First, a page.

Bechuanaland and Botswana Philately


Botswana Fifty Years of Stamps

A Complete Review of
Botswana Stamps
Was published in Gibbons Stamp Monthly
during 2016 and also published in
The Runner Post
Botswana Fifty Years of Stamps
By Otto Peetoom

This article is published in the February 2016 edition of
The Runner Post No 91

In September 2015 Botswana issued a commemorative set of five stamps plus a miniature sheet Save Botswana’s Vultures and half a century before a set of four celebrated Independence. Although new issues are shunned by many collectors, I wonder how many have seen a complete Botswana collection and an even bigger challenge is to attempt acquiring a complete run.

Buying Botswana
In January 2015 I started constructing this website and thought a picture show of stamps would be appropriate and the easiest way of obtaining scans is to simply buy the stamps. I started at the York Racecourse stamp show and bought every different set on I made a clean sweep of EBay.

I found a Dutch dealer on the internet and at Stampex I had limited success. Nigel Haworth added to the tally plus a London dealer was also of help. Next stop a few dealers in South Africa...after which my luck fizzled out...but my wants list shortened. The June Stafford Fair brought along another half dozen issues and member Mike Smith had a few sets to swop.

The first anniversary of Buy Botswana has arrived and after a year I am almost complete. Only the 2010 Night animals set of six plus MS remain adrift and no booklets appear to be on offer. Thus there is nearly a complete show of 50 years of Botswana stamps to look at on this website

A Review of Botswana Stamps
I listed issues by year and summarized each decade. Separating definitives, commemoratives and MS and there are pitfalls.
The reason for the foregoing is the occasional oddball item, for instance there are two commemoratives that were only issued in miniature sheet format, 20th year of Independence MS 603 and SADC MS 903.

In other instances certain designs or values only appear on the miniature sheets i.e. 1997 Golden Wedding MS 976, 1998 Princess of Wales, with each design at 2p50, MS 889 and 1998 Weavers MS 894.
The first SAPOA 2004 set only appeared as a sheetlet, but the 5p Cattle Egret was printed in sheets and presumably used as a definitive.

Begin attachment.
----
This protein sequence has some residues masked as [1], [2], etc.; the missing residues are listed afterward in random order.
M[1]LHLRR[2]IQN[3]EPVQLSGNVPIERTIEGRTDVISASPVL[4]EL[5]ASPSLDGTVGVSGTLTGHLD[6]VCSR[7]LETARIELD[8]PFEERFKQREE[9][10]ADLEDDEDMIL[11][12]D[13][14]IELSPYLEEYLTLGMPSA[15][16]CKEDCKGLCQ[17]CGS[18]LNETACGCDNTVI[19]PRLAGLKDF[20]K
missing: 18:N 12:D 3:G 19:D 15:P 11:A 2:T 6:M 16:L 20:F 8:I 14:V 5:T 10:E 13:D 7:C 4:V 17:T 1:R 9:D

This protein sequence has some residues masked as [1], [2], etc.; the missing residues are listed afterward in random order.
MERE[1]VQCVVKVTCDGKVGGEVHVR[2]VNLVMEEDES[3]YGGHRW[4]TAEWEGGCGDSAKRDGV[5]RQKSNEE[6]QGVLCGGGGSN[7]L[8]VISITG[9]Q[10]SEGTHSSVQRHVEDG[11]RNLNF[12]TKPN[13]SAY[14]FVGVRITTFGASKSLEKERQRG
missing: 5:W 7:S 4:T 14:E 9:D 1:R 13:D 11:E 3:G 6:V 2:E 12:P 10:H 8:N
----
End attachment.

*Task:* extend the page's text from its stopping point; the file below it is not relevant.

Stamps incorporated into a miniature sheet design
This trait started with the 1999 Miss Universe and continued on the Wetlands series (2000 - 2003) plus the 2001 Kgalagadi Wildlife Park and Traditional Baskets. MS 910, 938, 948, 953, 963, 999 & 1014.
Seen as individual stamps, the designs appear incomplete.

Counting the number of collectable stamps
I excluded varieties, postage dues and booklets, but added ‘must have’ items such as the 1995 Hyenas (SG 809 - 812)
A set of singles, in a se-tenant strip of four and a sheetlet of sixteen with decorative borders.

My review indicates a total of 1,258 stamps, which takes into account the number of stamps in each miniature sheet.

1966 - 1975
1976 - 1985
1986 - 1995
1996 - 2005
2006 - 2015

The highest number of stamps in a year was 1992 (46) and 2014 (44). The least number were in 2012 (6) and 2013 (7).

Definitives - 221 stamps in total
Overprinted on Bechuanaland (14), depicting Birds (82), Animals (54), Butterflies (14) and Minerals (14)
New Currency overprints (24) and Surcharges (19)

Conservative Issuing Policy
Over a period of 50 years Botswana has effectively issued, on average, two stamps per month which in my opinion is very acceptable.

A Development of Botswana Stamp Issues

Sir Seretse Khama
1966 Independence Issue and Botswana's First President
1966 Overprinted Definitives
1967 Bird Definitives
Another Milestone
28 June 1976

First National

100 Thebe = 1 Pula
Two Commemoratives
Issued only in
Miniature Sheet format
1986 20th Anniversary
of Independence
1999 SADC
Community Day
of Wales

All values
1998 Weavers

1997 Golden Wedding

Designs only
used on MS
2001 Kgalagadi Wildlife Park

1999 Miss Universe

2000 - 2003 Wetlands series

The Stamps are part of the MS design
Unique Miniature Sheets
Stamps and Borders make-up design
1995 Hyenas - Set in singles, Se-tenant and a sheetlet
Miss Universe
Mpule Kwelagobe


1st Series
Okavango Delta
Stamps and Borders make-up design

2nd Series
Chobe River
Stamps and Borders make-up design
3rd Series
Makgadikgadi Pans


4th Series
Limpopo River
Stamps and Borders make-up design
Botswana - An introduction